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European countries tighten borders

THE European Union is dealing with an increase in legal and illegal arrivals by migrants, prompting some member states to temporarily re-introduce border controls within what is normally a zone of free movement.

The bloc’s Schengen rules allow such action “as a last resort” in cases that are deemed serious threats to internal security or public policy.

These countries have reinstated stricter checks:

Austria introduced checks at its border with the Czech Republic in October, set to last until December 6.

As of November, it extended border controls with Slovenia and Hungary until May 2024, citing pressure on the asylum reception system, threats of arms trafficking, criminal networks linked to the war in Ukraine, and people smuggling.

Denmark in August tightened border control for arrivals, including those from Schengen countries, at Copenhagen airport to boost security after incidents of Koran burnings.

It has prolonged checks on the Danish-German land border and in ports with ferry connections to Germany until May 2024, according to an EU Commission report.

The government said it was responding to an increase in irregular migration, and cited threats posed by terrorism and organised crime, foreign intelligence espionage and the war in Ukraine.

Germany announced controls in September on its land borders with Poland, the Czech Republic and Switzerland, set to stay in place until December 4. Berlin said it needed to respond to an immigration surge and high levels of smuggling.

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Germany, which has Europe’s biggest economy, has seen a sharp increase in first-time asylum requests this year.

Berlin has also extended land border checks with Austria until May 2024, saying this was in response to what it called a strain on its asylum reception system, security threats linked to Middle East terrorism, and the war in Ukraine.

Italy reinstated police checks at its northeast land border with Slovenia as of October 21, saying some migrants in transit on the Balkan route could be terrorists.

The controls will be in place at least until December 9. Interior Minister Matteo Piantedosi said in October they would likely be extended into next year.

* Norway, which belongs to the Schengen arrangement but is not an EU member, reinstated border controls in its ports with ferry connections to the Schengen area as of November 12. It pointed to threats to its on-shore and off-shore infrastructure, and from foreign intelligence services.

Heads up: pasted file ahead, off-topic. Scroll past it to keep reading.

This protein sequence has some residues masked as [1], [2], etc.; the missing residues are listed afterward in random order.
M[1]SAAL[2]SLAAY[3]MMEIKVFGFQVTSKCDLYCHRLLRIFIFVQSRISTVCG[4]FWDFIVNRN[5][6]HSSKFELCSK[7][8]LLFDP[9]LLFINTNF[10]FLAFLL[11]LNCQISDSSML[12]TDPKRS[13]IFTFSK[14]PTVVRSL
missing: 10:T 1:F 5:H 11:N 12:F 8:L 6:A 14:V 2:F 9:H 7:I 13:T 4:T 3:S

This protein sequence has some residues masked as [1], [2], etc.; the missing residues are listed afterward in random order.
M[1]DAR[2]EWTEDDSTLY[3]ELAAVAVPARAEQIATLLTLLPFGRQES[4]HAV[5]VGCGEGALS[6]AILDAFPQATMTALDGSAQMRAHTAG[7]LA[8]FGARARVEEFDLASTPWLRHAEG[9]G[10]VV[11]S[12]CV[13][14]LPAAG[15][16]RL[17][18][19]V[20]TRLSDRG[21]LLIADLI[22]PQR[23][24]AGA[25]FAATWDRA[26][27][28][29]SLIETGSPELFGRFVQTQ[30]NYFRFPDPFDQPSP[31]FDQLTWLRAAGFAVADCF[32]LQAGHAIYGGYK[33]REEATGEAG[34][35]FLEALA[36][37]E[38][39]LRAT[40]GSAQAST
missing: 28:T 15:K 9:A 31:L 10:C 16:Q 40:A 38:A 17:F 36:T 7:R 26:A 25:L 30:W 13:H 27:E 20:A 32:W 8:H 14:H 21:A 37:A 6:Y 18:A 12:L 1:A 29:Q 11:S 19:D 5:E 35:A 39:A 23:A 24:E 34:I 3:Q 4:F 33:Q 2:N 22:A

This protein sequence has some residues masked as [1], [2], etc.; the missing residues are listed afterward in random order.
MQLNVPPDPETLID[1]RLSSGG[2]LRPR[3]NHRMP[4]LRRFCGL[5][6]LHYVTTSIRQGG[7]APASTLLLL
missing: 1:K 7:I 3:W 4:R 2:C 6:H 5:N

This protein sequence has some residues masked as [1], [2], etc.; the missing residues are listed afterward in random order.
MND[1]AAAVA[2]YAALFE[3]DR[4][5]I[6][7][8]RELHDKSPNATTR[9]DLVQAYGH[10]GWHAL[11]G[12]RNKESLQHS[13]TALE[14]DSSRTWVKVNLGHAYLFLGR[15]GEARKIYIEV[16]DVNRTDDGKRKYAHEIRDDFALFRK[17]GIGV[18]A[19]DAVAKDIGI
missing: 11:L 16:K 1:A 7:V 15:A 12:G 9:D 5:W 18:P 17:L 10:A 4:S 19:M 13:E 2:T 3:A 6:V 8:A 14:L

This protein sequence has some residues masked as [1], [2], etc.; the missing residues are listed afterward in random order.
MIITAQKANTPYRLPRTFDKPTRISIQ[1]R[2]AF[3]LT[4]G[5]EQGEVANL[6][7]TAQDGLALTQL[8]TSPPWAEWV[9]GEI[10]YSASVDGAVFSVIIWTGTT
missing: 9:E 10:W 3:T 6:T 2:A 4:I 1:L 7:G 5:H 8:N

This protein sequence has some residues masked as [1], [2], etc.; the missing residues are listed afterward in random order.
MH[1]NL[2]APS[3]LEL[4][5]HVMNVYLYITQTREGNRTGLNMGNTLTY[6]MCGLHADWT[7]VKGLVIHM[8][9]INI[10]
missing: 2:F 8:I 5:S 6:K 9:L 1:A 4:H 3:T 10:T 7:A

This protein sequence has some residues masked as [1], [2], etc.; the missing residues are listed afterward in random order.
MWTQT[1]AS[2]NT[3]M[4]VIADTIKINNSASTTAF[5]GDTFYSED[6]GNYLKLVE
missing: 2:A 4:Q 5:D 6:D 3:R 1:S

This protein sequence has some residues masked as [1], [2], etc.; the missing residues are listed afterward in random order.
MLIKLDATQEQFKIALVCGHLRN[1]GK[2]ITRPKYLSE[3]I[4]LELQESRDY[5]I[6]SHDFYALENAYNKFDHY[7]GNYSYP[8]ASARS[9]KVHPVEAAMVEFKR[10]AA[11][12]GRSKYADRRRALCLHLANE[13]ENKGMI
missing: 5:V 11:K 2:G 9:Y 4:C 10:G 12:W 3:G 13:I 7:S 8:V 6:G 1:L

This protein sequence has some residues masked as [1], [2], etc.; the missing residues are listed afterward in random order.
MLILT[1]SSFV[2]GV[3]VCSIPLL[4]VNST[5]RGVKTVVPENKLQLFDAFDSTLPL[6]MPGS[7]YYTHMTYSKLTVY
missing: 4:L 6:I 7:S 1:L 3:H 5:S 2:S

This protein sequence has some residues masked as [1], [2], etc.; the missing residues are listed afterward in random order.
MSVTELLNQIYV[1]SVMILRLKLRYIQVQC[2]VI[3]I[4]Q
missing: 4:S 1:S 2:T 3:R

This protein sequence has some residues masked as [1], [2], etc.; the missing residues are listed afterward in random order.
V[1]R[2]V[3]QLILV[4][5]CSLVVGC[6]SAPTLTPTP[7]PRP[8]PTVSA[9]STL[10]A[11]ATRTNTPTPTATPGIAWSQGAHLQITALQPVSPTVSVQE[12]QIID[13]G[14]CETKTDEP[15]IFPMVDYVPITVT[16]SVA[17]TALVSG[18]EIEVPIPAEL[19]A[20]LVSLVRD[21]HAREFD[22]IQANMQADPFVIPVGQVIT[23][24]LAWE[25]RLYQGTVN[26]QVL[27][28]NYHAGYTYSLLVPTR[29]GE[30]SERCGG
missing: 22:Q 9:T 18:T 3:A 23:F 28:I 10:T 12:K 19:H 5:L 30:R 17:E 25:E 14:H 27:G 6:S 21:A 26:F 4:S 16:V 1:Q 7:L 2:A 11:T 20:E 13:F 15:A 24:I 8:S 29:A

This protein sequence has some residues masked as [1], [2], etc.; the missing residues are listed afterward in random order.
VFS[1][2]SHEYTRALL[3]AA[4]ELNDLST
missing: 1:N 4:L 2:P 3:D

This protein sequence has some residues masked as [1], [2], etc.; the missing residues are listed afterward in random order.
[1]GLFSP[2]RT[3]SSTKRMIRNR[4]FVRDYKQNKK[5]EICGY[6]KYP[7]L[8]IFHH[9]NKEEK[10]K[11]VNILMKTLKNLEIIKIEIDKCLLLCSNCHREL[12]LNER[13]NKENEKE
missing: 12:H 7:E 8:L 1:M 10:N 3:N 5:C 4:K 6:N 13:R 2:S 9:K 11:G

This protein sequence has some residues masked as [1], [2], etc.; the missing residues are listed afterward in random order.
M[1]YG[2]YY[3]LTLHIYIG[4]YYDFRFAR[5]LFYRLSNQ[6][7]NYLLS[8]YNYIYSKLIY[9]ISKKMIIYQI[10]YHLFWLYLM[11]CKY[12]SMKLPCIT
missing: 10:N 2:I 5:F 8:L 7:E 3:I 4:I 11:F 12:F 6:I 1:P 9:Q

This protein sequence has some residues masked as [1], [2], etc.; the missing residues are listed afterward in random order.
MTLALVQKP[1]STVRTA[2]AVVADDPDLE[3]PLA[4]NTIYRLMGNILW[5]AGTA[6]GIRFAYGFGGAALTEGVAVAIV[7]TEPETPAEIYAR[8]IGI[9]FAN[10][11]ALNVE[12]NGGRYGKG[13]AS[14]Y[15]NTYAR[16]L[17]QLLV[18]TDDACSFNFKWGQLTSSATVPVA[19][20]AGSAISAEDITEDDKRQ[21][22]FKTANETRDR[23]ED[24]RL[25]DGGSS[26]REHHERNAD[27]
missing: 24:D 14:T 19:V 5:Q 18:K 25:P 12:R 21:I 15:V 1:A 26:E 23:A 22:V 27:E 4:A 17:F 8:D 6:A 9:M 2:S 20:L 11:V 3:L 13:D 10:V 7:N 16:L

These controls should last until May 5, 2024.

Poland has extended temporary controls on its border with Slovakia until December 3, pointing to migrants’ efforts to illegally enter from there.

The government was rocked by a “visas for cash” scandal earlier this year when the opposition accused it of being complicit in a system where people received visas at an accelerated pace without proper checks after paying intermediaries.

Sweden strengthened checks in August on its borders, giving border police more power including body searches and increased use of electronic surveillance.

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The same month the government raised Sweden’s terrorism threat level, saying it had thwarted attacks after Koran burnings triggered threats from Islamist militants.

As of November, it extended the border checks until May 2024.

* France as of November reintroduced controls on its borders with Schengen members, citing what it called terrorism threats. The controls should last until April 30, 2024.

Interior Minister Gerald Darmanin announced reinforced security in October at the Belgian border after the killing of two people by an assailant in Brussels.

Slovakia’s government on November 20 approved keeping temporary controls on its border with Hungary until December 23. The government is seeking to limit the number of illegal arrivals, having said in November that it detained roughly 500% more migrants who arrived illegally this year compared to 2022.

Slovenia on November 17 extended border controls with Schengen members until December 9, The government cited the armed conflict in Ukraine, the Middle East and Africa, and elevated threats from organised crime and terrorism.

It also plans to re-introduce controls on those borders for six months, from December 22.

In October, Slovenia had deployed police on border crossings with Croatia and Hungary.

TIGHTENED BORDERS WITH NON-EU COUNTRIES

Finland on November 24 temporarily closed all but one of its eight passenger crossings to Russia, after more than 700 migrants arrived at different border stations in the span of two weeks.

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Helsinki says Moscow is responsible for transporting the unusually high amount of migrants to its border, which the Kremlin denies.

No reopening date has been announced yet.

By The African Mirror

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